Philadelphia Phillies: The Anatomy of the Jeremy Hellickson Decision
Even in today’s baseball market, $17.2 million is not to be taken lightly. Both the team and the player have some serious thinking to do before saying yes or no. The Philadelphia Phillies thought long and hard before extending a qualifying offer to Jeremy Hellickson. In turn, Hellickson thought long and hard before accepting the offer instead of opting for free agency. How and why were those decisions reached?
From the Phillies’ Side
All things considered, Jeremy Hellickson had a pretty good 2016 season (12-10, 3.57 ERA). But when the Philadelphia Phillies looked at his numbers, those were not the ones that caught their attention. Instead, what they saw were 189 innings eaten up and only 45 bases on balls.
And they probably also saw that other than Hellickson, only Jerad Eickhoff made as many starts and threw as many innings.
Translation: Jeremy Hellickson has value to the Phillies and without him there would be a void in their starting pitching that would need to be filled another way. Ergo: The Phillies decide he’s worth offering the $17.2 million to. Because for them at that point, it’s a win/win situation. If Hellickson accepts the other, they win by having his services for the coming season. And if he rejects the offer and another team signs him, they get that team’s first round draft pick in June’s draft.
From Hellickson’s Side
Now from Jeremy Hellickson’s side, how did that offer look? In a separate article yesterday , we looked at the reasons why both Hellickson and Neil Walker exercised some rare common sense when it comes to these things by accepting their offers. But for Hellickson, what was behind his decision? It’s telling, and here’s what he told MLB.com:
“I was leaning toward declining it last week,” Hellickson said in a telephone interview with MLB.com. “But then I talked with Scott [Boras] over the last few days. The teams he talked to said that I was at the top of their free-agent list, but they were reluctant to give up a first-round pick. It’s unfortunate that free agents like myself this year and in the past have had to deal with that, but at the same time I’m going back to a team I love playing for. It was an easy decision with the uncertainty in the market right now.”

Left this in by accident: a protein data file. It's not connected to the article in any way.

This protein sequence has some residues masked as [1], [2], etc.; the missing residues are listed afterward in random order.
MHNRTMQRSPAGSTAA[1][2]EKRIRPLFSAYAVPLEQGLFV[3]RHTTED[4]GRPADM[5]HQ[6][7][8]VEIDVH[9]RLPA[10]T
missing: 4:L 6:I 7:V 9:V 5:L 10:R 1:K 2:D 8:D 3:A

Translation: “I was kind of pissed off that no one thought I was worth a first round draft pick. But it’s okay because me and my family can scrape by on $17 million. And oh, by the way, I really love the Phillies.”
Too harsh? Maybe so. But it’s on point. Because what Jeremy Hellickson doesn’t say is that $17 million is way more than he would have commanded per year on the free agent market. Because he’s a good pitcher, not a great pitcher. And only great pitchers earn that kind of money.
What’s Wrong With This Picture?
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So maybe in retrospect, I take back some of the nice things I said about Jeremy Hellickson. Because when he tells us what he was thinking, he falls right into the same barrel of greed that my friend from yesterday is in: Mr. Cespedes, who tells the world that he’s never been happier than he’s been as a New York Met, but he’s still out there trawling for a few dollars more.
To be fair, though, maybe Hellickson did have a point to make. Which is that the first round draft pick is too severe a penalty to pay for signing someone who rejects a qualifying offer. And maybe the negotiations that are going on now for a new collective bargaining agreement are considering reducing the penalty. All we know at the moment though is that the general topic of QOs is being discussed. Whatever the outcome, we can be sure of only one thing. And that i$ that all partie$ are $ure to profit hand$omely.
Personally, I don’t really care. As long as baseball continues to put a good product on the field and we can have a postseason like the one we just had.